Results from a joint experimental and theoretical study of electron attachment to chloroform (CHCl3) molecules in the gas phase are reported. In an electron swarm study involving a pulsed Townsend technique with equal gas and electron temperatures, accurate attachment rate coefficients were determined over the temperature range 295-373 K; they show an Arrhenius-type rise with increasing temperature, corresponding to an activation energy of 0.11 (1) eV. In a high resolution electron beam experiment involving two versions of the laser photoelectron attachment method, the relative cross section for Cl- formation from CHCl3 over the energy range 0.001-1.25 eV at the gas temperature T-G = 300 K was measured. It exhibits clear downward cusp structure at the threshold for excitation of one quantum of the vibrational symmetric deformation mode nu(3), indicating that this mode is active in the primary attachment process. With reference to our thermal attachment rate coefficient k(T = 300 K) = 3.9(2) x 10(-9) cm(3) s(-1), a new highly resolved absolute attachment cross section for T-G = 300 K was determined. This cross section is extended to higher energies by measurements, carried out with a pulsed electron beam apparatus which also provided new data for the distinctly weaker fragment anions HCl2- and CCl2-. The resulting total absolute cross section for anion formation is used to calculate the dependence of the attachment rate coefficient k(T-e;T-G) on electron temperature T-e over the range 50-15000 K at the fixed gas temperature T-G = 300 K. In addition, we report the dependence of the relative cross section for Cl- formation on gas temperature T-G = 310-435 K). For comparison with the experimental data, R-matrix calculations have been carried out for the dominant anion channel Cl-. The results recover the main experimental observations and predict the dependence of the DEA cross section on the initial vibrational level nu(3) and on the vibrational temperature. Our results are compared with those of previous electron beam and electron swarm experiments.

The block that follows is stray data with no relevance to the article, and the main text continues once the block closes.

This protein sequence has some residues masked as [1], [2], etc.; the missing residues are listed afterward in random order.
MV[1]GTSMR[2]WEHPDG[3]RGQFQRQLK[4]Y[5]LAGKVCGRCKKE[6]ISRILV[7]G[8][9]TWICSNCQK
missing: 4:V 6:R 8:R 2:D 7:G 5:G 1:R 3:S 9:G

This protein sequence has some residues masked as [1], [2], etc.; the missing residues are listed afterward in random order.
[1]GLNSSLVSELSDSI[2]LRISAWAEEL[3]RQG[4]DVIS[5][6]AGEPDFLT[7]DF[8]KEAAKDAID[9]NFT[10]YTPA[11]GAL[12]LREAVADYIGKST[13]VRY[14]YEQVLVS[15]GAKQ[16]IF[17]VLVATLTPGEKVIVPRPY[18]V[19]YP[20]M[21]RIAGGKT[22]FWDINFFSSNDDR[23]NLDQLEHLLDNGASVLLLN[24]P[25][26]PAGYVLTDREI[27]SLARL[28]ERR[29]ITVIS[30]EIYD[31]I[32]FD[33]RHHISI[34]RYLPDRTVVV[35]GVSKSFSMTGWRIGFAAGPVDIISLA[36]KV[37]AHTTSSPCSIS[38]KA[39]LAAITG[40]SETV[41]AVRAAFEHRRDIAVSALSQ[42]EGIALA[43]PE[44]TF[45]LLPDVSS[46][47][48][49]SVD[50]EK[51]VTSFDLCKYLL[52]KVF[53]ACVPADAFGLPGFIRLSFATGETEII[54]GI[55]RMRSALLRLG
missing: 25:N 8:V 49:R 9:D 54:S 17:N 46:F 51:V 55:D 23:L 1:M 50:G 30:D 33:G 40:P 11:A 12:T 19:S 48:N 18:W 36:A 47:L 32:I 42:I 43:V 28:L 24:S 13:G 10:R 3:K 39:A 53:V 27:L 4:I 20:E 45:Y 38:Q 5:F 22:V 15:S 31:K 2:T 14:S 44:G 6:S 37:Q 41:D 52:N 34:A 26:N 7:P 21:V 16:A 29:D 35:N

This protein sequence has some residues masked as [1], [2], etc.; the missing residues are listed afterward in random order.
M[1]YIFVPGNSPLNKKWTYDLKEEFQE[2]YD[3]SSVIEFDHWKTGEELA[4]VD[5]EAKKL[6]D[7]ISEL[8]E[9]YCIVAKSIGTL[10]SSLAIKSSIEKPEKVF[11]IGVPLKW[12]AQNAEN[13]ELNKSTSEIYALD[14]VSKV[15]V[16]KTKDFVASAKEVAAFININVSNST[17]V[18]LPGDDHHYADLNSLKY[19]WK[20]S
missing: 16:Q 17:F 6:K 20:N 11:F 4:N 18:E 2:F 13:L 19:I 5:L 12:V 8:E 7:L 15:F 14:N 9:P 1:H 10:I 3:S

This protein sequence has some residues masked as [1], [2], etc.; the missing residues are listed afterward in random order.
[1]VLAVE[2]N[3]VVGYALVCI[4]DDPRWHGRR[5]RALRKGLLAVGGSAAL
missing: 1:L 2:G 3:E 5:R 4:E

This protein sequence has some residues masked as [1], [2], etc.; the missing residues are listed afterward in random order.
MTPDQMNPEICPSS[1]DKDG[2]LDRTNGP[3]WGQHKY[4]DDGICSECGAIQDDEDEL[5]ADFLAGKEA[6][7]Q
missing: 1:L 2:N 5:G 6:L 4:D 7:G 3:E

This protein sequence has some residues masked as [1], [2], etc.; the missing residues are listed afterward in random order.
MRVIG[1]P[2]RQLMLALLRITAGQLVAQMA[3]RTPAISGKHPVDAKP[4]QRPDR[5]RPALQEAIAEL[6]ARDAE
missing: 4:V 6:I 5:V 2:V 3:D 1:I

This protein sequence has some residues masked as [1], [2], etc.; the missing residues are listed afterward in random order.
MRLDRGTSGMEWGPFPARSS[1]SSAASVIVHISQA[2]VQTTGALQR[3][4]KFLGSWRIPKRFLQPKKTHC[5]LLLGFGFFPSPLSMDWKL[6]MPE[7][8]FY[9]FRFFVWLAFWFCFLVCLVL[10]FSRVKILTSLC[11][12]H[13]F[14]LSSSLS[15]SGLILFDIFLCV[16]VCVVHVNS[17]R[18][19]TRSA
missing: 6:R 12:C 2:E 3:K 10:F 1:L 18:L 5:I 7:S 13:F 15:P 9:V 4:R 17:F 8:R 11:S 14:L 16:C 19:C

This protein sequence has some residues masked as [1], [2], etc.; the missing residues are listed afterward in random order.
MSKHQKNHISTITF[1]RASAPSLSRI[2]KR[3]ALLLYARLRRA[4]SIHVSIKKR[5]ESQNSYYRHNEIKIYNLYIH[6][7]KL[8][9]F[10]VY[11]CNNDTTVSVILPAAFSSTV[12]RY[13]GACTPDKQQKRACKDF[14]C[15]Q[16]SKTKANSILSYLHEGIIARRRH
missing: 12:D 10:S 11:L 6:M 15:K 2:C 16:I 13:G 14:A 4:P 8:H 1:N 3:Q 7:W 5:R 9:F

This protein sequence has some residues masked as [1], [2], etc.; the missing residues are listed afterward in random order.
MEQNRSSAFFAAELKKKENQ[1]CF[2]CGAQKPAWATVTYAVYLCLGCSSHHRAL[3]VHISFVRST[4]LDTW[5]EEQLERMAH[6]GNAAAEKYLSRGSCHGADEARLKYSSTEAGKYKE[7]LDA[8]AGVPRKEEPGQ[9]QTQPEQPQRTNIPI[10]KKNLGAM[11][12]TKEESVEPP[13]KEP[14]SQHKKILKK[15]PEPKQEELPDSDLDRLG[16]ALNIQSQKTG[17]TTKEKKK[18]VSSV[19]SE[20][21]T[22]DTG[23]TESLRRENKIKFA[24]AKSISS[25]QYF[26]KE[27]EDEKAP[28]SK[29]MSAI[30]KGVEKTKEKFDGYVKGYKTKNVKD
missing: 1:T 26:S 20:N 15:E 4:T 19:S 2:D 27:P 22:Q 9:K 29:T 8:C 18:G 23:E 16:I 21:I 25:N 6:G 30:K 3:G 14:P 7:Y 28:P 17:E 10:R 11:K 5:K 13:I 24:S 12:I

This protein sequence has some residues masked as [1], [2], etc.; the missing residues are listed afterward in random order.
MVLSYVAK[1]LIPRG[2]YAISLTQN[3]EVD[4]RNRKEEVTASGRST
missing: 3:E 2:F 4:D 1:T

ASJC Scopus subject areas
- Physical and Theoretical Chemistry
- Condensed Matter Physics